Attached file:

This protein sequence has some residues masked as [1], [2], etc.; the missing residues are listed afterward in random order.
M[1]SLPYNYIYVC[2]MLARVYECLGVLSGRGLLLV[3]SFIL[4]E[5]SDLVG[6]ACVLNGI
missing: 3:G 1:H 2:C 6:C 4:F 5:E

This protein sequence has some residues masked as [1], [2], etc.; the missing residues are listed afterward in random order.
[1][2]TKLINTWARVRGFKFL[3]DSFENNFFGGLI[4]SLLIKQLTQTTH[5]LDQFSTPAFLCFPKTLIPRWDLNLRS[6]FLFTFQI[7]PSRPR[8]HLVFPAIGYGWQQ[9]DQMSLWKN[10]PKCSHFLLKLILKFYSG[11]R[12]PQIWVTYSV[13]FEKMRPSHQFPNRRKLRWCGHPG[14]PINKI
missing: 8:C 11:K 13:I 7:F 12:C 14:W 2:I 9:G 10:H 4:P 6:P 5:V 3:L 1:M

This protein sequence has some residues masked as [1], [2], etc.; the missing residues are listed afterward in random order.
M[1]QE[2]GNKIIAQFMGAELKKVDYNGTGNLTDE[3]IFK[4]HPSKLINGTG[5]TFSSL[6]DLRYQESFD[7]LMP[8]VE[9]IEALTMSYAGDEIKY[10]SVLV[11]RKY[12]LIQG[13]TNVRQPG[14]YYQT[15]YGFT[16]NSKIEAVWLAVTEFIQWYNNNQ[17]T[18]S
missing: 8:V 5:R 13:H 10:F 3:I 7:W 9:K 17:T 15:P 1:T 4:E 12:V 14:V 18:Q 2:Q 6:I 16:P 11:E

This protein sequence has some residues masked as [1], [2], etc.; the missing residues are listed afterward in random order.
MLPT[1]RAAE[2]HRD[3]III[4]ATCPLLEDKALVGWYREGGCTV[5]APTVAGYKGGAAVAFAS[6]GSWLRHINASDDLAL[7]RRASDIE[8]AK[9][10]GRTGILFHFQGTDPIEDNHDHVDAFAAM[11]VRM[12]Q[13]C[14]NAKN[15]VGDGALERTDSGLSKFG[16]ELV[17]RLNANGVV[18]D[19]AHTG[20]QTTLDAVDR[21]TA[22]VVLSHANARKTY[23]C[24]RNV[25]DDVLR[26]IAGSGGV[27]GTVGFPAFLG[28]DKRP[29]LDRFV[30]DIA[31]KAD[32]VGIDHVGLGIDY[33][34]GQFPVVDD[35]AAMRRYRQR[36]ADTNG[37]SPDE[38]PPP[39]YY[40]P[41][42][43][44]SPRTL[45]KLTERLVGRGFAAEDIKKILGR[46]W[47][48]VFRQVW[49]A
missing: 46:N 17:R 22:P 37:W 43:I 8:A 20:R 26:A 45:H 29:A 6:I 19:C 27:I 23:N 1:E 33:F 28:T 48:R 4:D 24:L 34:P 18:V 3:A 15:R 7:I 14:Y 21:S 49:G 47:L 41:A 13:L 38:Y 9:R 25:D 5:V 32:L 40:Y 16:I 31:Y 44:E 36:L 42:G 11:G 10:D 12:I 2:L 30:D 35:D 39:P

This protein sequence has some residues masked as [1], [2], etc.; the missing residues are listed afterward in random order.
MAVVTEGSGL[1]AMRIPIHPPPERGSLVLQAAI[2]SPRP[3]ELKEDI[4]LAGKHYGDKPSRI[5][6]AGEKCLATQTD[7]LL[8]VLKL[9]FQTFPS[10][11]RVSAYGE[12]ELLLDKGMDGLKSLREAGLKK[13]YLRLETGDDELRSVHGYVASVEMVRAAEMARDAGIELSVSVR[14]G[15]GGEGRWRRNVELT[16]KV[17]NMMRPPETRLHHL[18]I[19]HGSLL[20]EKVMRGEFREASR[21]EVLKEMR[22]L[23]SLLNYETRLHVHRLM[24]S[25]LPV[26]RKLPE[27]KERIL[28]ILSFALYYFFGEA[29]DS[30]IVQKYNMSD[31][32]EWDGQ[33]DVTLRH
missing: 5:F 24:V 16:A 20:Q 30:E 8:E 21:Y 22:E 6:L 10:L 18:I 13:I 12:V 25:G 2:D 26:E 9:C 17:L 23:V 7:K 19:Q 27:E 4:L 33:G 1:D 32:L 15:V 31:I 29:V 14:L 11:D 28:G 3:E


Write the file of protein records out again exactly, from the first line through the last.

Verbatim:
This protein sequence has some residues masked as [1], [2], etc.; the missing residues are listed afterward in random order.
M[1]SLPYNYIYVC[2]MLARVYECLGVLSGRGLLLV[3]SFIL[4]E[5]SDLVG[6]ACVLNGI
missing: 3:G 1:H 2:C 6:C 4:F 5:E

This protein sequence has some residues masked as [1], [2], etc.; the missing residues are listed afterward in random order.
[1][2]TKLINTWARVRGFKFL[3]DSFENNFFGGLI[4]SLLIKQLTQTTH[5]LDQFSTPAFLCFPKTLIPRWDLNLRS[6]FLFTFQI[7]PSRPR[8]HLVFPAIGYGWQQ[9]DQMSLWKN[10]PKCSHFLLKLILKFYSG[11]R[12]PQIWVTYSV[13]FEKMRPSHQFPNRRKLRWCGHPG[14]PINKI
missing: 8:C 11:K 13:I 7:F 12:C 14:W 2:I 9:G 10:H 4:P 6:P 5:V 3:L 1:M

This protein sequence has some residues masked as [1], [2], etc.; the missing residues are listed afterward in random order.
M[1]QE[2]GNKIIAQFMGAELKKVDYNGTGNLTDE[3]IFK[4]HPSKLINGTG[5]TFSSL[6]DLRYQESFD[7]LMP[8]VE[9]IEALTMSYAGDEIKY[10]SVLV[11]RKY[12]LIQG[13]TNVRQPG[14]YYQT[15]YGFT[16]NSKIEAVWLAVTEFIQWYNNNQ[17]T[18]S
missing: 8:V 5:R 13:H 10:F 3:I 7:W 9:K 17:T 15:P 1:T 4:E 12:V 14:V 18:Q 2:Q 6:I 16:P 11:E

This protein sequence has some residues masked as [1], [2], etc.; the missing residues are listed afterward in random order.
MLPT[1]RAAE[2]HRD[3]III[4]ATCPLLEDKALVGWYREGGCTV[5]APTVAGYKGGAAVAFAS[6]GSWLRHINASDDLAL[7]RRASDIE[8]AK[9][10]GRTGILFHFQGTDPIEDNHDHVDAFAAM[11]VRM[12]Q[13]C[14]NAKN[15]VGDGALERTDSGLSKFG[16]ELV[17]RLNANGVV[18]D[19]AHTG[20]QTTLDAVDR[21]TA[22]VVLSHANARKTY[23]C[24]RNV[25]DDVLR[26]IAGSGGV[27]GTVGFPAFLG[28]DKRP[29]LDRFV[30]DIA[31]KAD[32]VGIDHVGLGIDY[33][34]GQFPVVDD[35]AAMRRYRQR[36]ADTNG[37]SPDE[38]PPP[39]YY[40]P[41][42][43][44]SPRTL[45]KLTERLVGRGFAAEDIKKILGR[46]W[47][48]VFRQVW[49]A
missing: 46:N 17:R 22:P 37:W 43:I 8:A 20:R 26:A 45:H 29:A 6:I 19:C 27:I 23:N 1:E 33:F 28:T 48:R 4:D 24:L 34:P 18:V 3:A 15:R 7:I 14:Y 21:S 49:G 47:L 41:A 13:L 38:Y 9:R 25:D 5:V 32:L 40:Y 16:I 31:Y 44:E 36:L 42:G 11:G 10:D 12:I 2:L 30:D 35:D 39:P

This protein sequence has some residues masked as [1], [2], etc.; the missing residues are listed afterward in random order.
MAVVTEGSGL[1]AMRIPIHPPPERGSLVLQAAI[2]SPRP[3]ELKEDI[4]LAGKHYGDKPSRI[5][6]AGEKCLATQTD[7]LL[8]VLKL[9]FQTFPS[10][11]RVSAYGE[12]ELLLDKGMDGLKSLREAGLKK[13]YLRLETGDDELRSVHGYVASVEMVRAAEMARDAGIELSVSVR[14]G[15]GGEGRWRRNVELT[16]KV[17]NMMRPPETRLHHL[18]I[19]HGSLL[20]EKVMRGEFREASR[21]EVLKEMR[22]L[23]SLLNYETRLHVHRLM[24]S[25]LPV[26]RKLPE[27]KERIL[28]ILSFALYYFFGEA[29]DS[30]IVQKYNMSD[31][32]EWDGQ[33]DVTLRH
missing: 5:F 24:V 16:A 20:Q 30:E 8:E 21:Y 22:E 6:L 10:L 18:I 13:I 12:V 25:G 2:D 26:E 9:C 17:L 23:V 7:K 19:Q 27:E 4:L 33:G 1:D 32:L 15:V 31:I 29:V 14:L 11:D 28:G 3:E